It is believed that the IMC relied, inter alia, upon information from the PSNI in forming its report, and specifically on the Bobby Tohill incident.

The Andersonstown News has established that the PSNI’s controversial REMIT team, headquartered at North Queen Street barracks – a unit already linked to several high profile ‘politically sensitive’ cases – is now controlling the investigation into the Tohill affair.

Any up-to-date information supplied by the PSNI to the IMC about the Tohill investigation would, therefore, have had the direct involvement of REMIT.
Although released on Tuesday, the 41-page IMC report – which was brought forward and produced on-demand for the British and Irish governments – had been submitted to both governments on Wednesday, April 14.

The IMC publication purportedly details recent alleged activity by paramilitary organisations and, on that basis, recommends that public funding be withheld from Sinn Féin and the Progressive Unionist Party (PUP).

Crucially, the IMC was – in a little known parliamentary manoeuvre last December – provided with “immunity from suit and legal process” under legislation that was introduced by the British government through an Order in Council.

The practical legal standing of this apparent ‘immunity’ has yet to be adjudicated upon by the courts, although a written judgement from Monday’s judicial review hearing is now awaited.

Nevertheless, the Andersonstown News can reveal that the IMC, in a sworn affidavit last week, formally refused to waive this ‘immunity’ in relation to the report published on Tuesday.

Bolstered by this perceived ‘immunity’, the IMC used a press conference on Tuesday afternoon – from which the Andersonstown News was excluded, a spokeswoman said she had “no explanation” why – to raise the prospect that the organisation will, in future, publicly identify political figures whom it alleges have “responsibility” for paramilitary organisations.

Yet, bizarrely, later that day in a radio interview, the IMC said it was refusing to identify a single source cited in its report, on the grounds that identifying individuals could jeopardise their safety.

Although the IMC report was initially scheduled for publication in July, both governments called on the IMC to bring its report forward by three months, preceding June’s European elections.

The IMC report fails to mention why the organisation bowed to this political demand made by British and Irish politicians in both governments.

The IMC report says that the organisation has relied upon a range of “official and unofficial sources” in coming to its conclusions – including journalists.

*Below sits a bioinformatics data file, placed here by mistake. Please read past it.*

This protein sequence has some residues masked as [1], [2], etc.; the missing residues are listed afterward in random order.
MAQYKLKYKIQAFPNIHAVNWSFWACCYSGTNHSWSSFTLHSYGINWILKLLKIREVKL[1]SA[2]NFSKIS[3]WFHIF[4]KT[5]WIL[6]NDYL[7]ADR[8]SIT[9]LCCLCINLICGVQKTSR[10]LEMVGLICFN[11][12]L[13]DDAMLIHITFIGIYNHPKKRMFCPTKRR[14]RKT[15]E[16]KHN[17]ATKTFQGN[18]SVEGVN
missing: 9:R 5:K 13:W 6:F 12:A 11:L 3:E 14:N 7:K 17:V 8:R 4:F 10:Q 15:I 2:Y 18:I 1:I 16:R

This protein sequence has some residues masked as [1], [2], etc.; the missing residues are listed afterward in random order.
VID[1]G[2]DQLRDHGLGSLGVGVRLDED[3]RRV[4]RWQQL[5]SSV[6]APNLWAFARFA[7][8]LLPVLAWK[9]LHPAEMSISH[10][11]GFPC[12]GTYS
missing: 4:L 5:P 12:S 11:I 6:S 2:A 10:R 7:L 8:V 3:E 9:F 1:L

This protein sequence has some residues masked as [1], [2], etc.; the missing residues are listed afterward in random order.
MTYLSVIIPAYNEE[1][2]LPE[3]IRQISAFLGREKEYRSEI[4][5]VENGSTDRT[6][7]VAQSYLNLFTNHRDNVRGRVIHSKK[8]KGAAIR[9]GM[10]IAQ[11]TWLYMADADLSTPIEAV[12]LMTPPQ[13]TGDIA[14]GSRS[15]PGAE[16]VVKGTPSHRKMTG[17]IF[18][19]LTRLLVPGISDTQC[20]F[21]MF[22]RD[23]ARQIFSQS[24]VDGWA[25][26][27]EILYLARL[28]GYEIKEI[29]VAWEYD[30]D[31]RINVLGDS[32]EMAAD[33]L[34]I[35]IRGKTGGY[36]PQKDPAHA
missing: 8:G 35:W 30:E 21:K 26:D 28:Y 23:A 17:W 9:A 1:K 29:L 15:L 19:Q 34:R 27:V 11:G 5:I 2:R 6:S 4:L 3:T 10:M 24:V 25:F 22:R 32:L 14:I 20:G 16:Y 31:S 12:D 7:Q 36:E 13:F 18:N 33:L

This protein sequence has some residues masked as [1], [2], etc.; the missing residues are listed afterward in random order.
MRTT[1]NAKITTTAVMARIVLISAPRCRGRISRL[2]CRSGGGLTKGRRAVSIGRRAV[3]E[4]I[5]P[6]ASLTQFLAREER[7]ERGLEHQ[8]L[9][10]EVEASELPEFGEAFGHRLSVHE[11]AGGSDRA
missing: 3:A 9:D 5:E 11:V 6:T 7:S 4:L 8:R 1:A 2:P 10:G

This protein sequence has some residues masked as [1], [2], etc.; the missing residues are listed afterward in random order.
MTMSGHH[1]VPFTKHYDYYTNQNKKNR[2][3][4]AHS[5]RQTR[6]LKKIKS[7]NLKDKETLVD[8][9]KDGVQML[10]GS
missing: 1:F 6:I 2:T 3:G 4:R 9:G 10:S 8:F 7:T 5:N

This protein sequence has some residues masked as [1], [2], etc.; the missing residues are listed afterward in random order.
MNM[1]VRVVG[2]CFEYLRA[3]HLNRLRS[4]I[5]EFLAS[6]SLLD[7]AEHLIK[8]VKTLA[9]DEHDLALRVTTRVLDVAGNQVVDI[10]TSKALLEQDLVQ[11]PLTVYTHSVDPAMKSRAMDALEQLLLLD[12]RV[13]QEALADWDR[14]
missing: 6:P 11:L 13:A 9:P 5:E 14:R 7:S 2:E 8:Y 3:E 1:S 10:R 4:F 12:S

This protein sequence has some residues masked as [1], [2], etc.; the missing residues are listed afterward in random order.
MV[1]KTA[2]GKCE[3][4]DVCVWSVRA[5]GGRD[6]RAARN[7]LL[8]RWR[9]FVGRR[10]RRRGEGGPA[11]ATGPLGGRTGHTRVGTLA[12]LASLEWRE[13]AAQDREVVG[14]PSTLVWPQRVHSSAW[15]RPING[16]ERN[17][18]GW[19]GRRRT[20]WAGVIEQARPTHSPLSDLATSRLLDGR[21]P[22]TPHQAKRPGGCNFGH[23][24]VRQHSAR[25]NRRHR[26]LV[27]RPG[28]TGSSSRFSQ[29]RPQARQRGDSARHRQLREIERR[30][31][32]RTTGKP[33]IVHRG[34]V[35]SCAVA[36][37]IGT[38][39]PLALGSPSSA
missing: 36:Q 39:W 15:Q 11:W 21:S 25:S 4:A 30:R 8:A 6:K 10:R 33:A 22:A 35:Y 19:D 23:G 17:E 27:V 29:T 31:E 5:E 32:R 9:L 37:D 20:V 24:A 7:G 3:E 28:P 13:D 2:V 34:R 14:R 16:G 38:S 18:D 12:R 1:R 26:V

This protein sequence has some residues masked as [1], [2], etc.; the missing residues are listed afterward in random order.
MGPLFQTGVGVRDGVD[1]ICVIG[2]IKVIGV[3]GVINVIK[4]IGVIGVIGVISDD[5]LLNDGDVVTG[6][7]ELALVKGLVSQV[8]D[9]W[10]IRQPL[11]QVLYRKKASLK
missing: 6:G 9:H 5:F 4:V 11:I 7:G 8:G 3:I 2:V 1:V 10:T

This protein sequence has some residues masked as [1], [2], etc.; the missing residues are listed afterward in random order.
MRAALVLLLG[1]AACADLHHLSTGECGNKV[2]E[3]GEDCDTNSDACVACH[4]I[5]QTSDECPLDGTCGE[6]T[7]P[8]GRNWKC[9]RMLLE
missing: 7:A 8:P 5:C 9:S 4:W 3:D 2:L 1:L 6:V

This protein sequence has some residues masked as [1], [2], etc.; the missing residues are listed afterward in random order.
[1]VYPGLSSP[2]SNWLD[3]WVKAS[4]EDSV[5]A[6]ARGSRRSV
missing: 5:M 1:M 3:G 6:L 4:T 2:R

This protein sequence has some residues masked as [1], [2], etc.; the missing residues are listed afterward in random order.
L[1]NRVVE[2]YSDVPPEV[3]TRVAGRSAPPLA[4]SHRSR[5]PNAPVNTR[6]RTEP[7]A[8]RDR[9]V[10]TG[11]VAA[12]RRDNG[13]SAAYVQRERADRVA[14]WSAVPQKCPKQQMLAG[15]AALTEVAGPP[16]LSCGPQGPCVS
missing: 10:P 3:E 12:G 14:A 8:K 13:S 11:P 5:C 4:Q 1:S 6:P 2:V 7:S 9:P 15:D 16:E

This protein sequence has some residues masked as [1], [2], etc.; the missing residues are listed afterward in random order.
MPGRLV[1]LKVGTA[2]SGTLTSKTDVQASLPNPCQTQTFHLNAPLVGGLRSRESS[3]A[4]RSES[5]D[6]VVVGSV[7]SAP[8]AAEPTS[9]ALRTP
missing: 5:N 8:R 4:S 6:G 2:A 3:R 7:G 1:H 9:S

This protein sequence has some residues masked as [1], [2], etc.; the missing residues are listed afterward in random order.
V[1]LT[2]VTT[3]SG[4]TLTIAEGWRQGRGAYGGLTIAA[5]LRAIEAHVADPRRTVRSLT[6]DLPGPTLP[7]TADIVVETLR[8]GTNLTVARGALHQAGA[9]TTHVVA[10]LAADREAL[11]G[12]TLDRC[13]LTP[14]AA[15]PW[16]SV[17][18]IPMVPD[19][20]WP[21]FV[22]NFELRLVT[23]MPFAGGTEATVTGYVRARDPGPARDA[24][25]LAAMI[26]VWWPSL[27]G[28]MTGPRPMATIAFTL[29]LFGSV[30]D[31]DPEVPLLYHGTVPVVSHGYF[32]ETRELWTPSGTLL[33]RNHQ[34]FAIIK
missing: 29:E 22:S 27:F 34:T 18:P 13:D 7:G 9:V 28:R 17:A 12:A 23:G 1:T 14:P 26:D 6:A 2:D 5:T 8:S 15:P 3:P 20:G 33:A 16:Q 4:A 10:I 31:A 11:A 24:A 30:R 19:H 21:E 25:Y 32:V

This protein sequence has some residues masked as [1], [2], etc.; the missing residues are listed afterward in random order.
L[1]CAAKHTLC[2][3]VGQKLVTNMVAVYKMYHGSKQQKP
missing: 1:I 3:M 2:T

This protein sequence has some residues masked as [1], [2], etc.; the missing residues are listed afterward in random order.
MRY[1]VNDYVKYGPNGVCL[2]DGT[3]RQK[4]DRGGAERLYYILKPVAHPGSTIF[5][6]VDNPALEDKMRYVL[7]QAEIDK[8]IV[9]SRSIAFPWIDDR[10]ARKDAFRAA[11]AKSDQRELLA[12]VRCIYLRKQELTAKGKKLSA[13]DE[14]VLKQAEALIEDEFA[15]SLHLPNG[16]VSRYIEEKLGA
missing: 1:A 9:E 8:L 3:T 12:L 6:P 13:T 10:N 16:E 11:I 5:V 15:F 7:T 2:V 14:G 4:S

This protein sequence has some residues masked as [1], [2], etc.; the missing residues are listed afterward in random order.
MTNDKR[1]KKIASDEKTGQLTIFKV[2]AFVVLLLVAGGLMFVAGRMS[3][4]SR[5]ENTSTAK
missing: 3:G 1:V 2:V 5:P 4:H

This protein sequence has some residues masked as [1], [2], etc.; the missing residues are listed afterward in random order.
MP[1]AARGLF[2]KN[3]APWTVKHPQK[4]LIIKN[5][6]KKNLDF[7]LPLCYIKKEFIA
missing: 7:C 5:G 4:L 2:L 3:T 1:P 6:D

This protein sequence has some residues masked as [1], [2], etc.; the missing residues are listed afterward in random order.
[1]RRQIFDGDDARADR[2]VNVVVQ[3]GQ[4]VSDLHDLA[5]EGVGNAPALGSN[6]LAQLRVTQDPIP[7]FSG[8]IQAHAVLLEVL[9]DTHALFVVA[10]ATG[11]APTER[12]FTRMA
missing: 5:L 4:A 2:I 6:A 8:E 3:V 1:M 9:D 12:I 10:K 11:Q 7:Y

Once again, however, the IMC report fails to provide any detail in terms of the nature, frequency or content of these communications.

In its analysis of the various paramilitary organisations, the IMC report falls at the first fence.

For instance, in referring to the LVF, the IMC specifically points out that, “it handed over some weapons to the Independent International Commission on Decommissioning in December 1998”.

Yet the IMC completely ignores the IRA’s three acts of putting arms beyond use – all of which have occurred since December 1998 - and the most recent of which, just last November, was characterised by the IICD as “very substantial”.

Elsewhere in the report, in language that can at best be regarded as uncertain, the IMC report states that, “one murder may be attributable to PIRA since 1 January 2003” (our italics). In this statement, the IMC actively chooses to imply culpability about an unidentified incident that it is clearly not prepared to rely upon as verifiable fact.

So, if it is not a verifiable fact, interested observers are asking, why is such a speculative and unsubstantiated comment included in the IMC report?
Despite such semantics in relation to the IRA, the IMC actively chooses to lump mention of murders committed by loyalists, such as those of John Allen by the UVF, James McMahon in Lisburn by the UDA and Andrew Cully by the UVF, together into one single sentence.

And, yet, in a decision that is neither proportionate nor consistent, the Bobby Tohill affair, involving an alleged abduction – not a murder – gets a chapter all of its own and is spread across a page and a half.

Numerous other inconsistencies are apparent in the report.
Despite noting that “charges of membership of a proscribed organisation were withdrawn at first remand” against the four men accused in relation to the Bobby Tohill affair, the IMC report fails to state why this occurred.
By making a single phone call yesterday, the Andersonstown News confirmed that this charge was dropped due to insufficient evidence.

This is significant because first remand hearings have the lowest threshold of proof when bringing charges in judicial proceedings.

The IMC report continues by saying that, “the cases of the arrested people are sub judice. In no circumstances should they be prejudiced”.

Despite this fact – and despite the lack of evidence in relation to the membership charge – the IMC nevertheless, relying on its “official and unofficial sources”, states that “the operation was one planned and undertaken by the Provisional IRA”.

And the IMC report openly ignores any reference to the IRA leadership’s statement denying that any action was ordered in relation to Bobby Tohill.
In yet another amazing inconsistency, despite stating that it “completely rejects” the term punishment beating “which both lends spurious respectability to these attacks and underplays their violence”, the IMC goes on to repeatedly use this precise term – without any qualification – throughout its report.